Confused vulnerable clients could become homeless because of confusion surrounding the decision to grant a London court a temporary stay of execution, solicitors have warned.
Lambeth County Court was due to close last week as part of the government's closure programme. Workload and hearings would move north of the Thames to Clerkenwell and Shoreditch County Court.
Housing possession hearings were due to move to another venue in the same borough. However, HMCTS informed practitioners last week that Lambeth would stay open, but only as a hearing centre for housing possession cases. There will be no staff on site or counter facilities, an HMCTS notice states. A Ministry of Justice spokesperson has since told the Gazette that there will be full-time and contracted staff on site.
'Users must make contact with Stratford Housing Centre or, if urgent, Clerkenwell and Shoreditch County Court. This is a temporary measure until details of an alternative venue are finalised,' the HMCTS notice states.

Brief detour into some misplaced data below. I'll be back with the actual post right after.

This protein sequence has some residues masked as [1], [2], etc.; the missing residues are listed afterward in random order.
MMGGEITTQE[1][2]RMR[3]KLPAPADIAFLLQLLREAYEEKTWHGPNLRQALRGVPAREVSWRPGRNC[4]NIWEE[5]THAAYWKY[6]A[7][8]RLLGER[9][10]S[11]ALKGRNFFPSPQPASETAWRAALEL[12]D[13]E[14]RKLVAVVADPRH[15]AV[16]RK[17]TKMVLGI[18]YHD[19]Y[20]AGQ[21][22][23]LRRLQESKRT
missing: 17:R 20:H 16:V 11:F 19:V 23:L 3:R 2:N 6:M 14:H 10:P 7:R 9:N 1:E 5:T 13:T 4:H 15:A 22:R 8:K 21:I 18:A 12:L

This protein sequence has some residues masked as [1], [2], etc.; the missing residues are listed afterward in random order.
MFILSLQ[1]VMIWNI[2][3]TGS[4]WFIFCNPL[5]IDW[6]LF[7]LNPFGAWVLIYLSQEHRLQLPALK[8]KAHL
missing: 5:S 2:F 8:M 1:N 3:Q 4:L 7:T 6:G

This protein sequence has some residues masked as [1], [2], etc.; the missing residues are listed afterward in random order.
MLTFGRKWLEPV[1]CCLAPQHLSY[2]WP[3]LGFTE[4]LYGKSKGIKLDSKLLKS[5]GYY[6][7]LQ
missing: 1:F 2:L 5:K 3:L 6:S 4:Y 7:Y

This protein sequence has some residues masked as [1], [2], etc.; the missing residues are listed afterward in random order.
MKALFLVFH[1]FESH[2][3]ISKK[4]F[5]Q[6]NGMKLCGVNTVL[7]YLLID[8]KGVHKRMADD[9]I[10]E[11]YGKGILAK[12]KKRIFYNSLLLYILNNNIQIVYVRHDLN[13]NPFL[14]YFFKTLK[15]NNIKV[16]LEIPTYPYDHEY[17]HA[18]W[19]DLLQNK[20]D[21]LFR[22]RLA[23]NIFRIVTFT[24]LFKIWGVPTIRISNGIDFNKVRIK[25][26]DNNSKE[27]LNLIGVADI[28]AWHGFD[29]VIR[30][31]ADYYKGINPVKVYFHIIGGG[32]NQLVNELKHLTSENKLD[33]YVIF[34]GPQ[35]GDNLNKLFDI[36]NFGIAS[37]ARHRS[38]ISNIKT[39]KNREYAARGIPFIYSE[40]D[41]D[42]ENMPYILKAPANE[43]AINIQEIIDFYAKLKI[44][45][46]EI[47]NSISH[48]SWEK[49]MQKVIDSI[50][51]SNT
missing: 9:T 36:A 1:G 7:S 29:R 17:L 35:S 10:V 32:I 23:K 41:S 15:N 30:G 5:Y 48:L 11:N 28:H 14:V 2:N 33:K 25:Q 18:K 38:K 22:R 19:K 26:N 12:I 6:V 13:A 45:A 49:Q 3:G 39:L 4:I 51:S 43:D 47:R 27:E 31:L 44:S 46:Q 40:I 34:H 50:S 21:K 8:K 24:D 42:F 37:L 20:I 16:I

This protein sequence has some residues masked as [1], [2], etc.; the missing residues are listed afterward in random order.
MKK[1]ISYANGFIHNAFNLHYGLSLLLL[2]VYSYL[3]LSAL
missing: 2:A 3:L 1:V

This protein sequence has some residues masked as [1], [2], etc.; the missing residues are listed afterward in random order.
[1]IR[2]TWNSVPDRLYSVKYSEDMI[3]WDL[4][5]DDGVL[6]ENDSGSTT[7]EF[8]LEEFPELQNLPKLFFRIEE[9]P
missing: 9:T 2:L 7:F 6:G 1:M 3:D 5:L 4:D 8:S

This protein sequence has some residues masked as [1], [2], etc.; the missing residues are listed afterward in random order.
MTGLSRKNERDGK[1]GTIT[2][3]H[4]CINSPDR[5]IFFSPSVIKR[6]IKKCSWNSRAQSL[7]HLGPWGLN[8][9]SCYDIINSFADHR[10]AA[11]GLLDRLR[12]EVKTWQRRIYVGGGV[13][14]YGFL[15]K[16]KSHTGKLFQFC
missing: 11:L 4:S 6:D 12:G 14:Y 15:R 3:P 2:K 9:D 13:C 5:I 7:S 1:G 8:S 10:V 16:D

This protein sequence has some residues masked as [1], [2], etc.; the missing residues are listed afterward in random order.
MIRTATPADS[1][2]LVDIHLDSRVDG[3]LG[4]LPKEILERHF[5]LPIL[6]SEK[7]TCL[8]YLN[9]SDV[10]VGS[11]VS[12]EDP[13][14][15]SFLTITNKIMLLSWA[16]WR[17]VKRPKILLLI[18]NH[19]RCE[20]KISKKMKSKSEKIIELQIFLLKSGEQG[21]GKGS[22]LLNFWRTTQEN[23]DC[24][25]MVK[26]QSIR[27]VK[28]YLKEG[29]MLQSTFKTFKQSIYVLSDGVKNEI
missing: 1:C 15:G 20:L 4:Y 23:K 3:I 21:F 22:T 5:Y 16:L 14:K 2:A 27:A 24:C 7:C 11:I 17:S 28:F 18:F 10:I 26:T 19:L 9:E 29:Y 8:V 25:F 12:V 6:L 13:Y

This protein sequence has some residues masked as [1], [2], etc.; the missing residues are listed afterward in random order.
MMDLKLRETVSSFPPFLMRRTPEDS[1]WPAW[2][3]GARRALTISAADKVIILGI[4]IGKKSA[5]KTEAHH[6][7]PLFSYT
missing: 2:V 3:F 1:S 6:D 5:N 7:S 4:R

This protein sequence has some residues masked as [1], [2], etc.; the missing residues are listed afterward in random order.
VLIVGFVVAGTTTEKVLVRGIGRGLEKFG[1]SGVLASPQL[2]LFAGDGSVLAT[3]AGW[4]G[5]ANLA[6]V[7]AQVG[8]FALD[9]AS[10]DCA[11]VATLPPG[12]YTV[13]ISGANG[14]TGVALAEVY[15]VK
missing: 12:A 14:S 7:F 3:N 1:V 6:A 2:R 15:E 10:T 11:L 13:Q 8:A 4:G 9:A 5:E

Angus King, a housing solicitor at Lambeth Law Centre, said the situation 'cannot be described as anything other than chaotic and is putting vulnerable clients at the risk of homelessness'.
Applications to suspend eviction warrants have to be made in Shoreditch. King said: 'To save their homes, clients without legal assistance - and most likely without funds - will have to travel halfway across London in situations of extreme urgency. Undoubtedly, many will fail to do so and consequently lose their homes.'
In recent possession cases that Miles & Partners solicitor Simon Marciniak has had at Lambeth, Marciniak said the judge has ordered the matter to be transferred to Clerkenwell and Shoreditch County Court.
Marciniak, who is also chair of the Housing Law Practitioners Association, said: 'I'm presuming other practitioners have had the same experience. The news that possession cases will still be heard in the Cleaver Street building is a bit of a surprise and is going to lead to confusion, making it very difficult to advise particularly vulnerable defendants on where their cases are likely to be heard.'
According to King, Lambeth County Court is rented from the Duchy of Cornwall at a peppercorn rent of £200 per year on a lease that runs to 2024. Its closure will not bring significant savings and should be kept open if there is no capacity at other courts, he said.